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Three Goals To Consider When Building a Career Ladder

Salary / Work Conditions
Handling Promotion

25 June, 2020

Julien Plee

Julien Plee

VP of Engineering at GitGuardian

Julien Plee, CTO at Synthesio, reveals how he built a career ladder guided by three goals: (1) providing engineers with a vision for their future, (2) justifying salary increases, and (3) providing engineers with a clear sense of understanding of what their mission is.


There were already forty people working in R&D when I joined my current company as a CTO and one of my first tasks was to build a formal career ladder within the department. Back then we only had rudimentary job descriptions -- employees were classified according to their area of expertise as data scientists, back- or front-end engineers, but without including their career level, key responsibilities, reporting relationships, etc. This was clearly insufficient and I was eager to change that by introducing a formal career ladder, first within the R&D department and later, throughout the company.

Actions taken

Building a career ladder fundamentally served three goals in our company:

  • To provide engineers with a vision for their future. A career ladder should help engineers understand which way to go to achieve success. Also, the career ladder would ensure their professional development, retain the talent, establish accountability mechanisms, and transparency of compensation. For example, a junior engineer would be presented with key competencies and requirements needed for his/her promotion to a senior engineer along with incentives and rewards for outstanding performance.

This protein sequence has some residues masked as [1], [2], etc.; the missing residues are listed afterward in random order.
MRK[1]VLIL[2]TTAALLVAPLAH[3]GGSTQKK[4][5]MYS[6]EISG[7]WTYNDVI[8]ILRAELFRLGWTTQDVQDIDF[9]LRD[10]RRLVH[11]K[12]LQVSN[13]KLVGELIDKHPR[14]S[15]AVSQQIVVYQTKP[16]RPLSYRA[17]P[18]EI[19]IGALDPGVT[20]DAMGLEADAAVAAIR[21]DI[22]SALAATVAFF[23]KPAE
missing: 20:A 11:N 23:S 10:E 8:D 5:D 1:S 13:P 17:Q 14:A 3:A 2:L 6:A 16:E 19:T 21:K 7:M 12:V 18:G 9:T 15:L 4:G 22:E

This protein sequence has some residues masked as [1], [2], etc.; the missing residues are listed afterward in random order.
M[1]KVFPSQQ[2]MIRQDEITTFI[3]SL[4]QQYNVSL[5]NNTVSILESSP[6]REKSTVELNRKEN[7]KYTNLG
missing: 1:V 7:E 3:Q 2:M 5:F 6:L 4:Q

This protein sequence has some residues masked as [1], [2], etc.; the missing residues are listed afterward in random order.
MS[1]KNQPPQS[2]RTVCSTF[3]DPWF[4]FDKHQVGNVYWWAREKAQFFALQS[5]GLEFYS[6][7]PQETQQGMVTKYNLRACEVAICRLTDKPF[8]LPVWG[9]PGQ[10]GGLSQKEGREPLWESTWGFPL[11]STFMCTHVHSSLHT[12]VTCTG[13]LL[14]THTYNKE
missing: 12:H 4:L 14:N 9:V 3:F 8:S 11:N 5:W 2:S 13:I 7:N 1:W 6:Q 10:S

• To justify salary increases. We had to provide a quantifiable explanation to the HR department why an increase in salary is required. In France, the R&D market is highly competitive and salaries are increasing year by year. To remain competitive and be able to attract the best talent we had to keep up with the trend and secure salaries that go beyond what our company would initially offer.

  • To provide engineers with a clear sense of understanding of what their mission is. The newly introduced career ladder not only listed down all the skills required to advance from point A to point B but placed that progression in the context of how it benefits the company.

Lessons learned

  • Though we initially launched this process to justify salary increases, we also confirmed that it strengthened employees’ engagement with the company. We also learned that many of our employees were staying with the company because of the numerous learning possibilities we were offering.
  • One of the key challenges was to encompass with one title the diversity of roles and responsibilities each individual was performing and to establish a comprehensive job title structure. For example, our ten engineers who worked in back-end engineering were either junior or senior developers but their job descriptions and roles and responsibilities laid down in contract were different. Therefore, we introduced grades; for example, senior engineers leader 1, senior engineer leader 2, etc.
  • We decided to include assessing core skills and competencies during monthly one-on-ones that provided our employees with an opportunity to discuss it multiple times with their manager before the annual performance review with HR. Also, that entailed that managers should share the responsibility of helping their employees progress on their career path. Managers should assign them projects and tasks that will validate their skills and help them transition from point A to point B.

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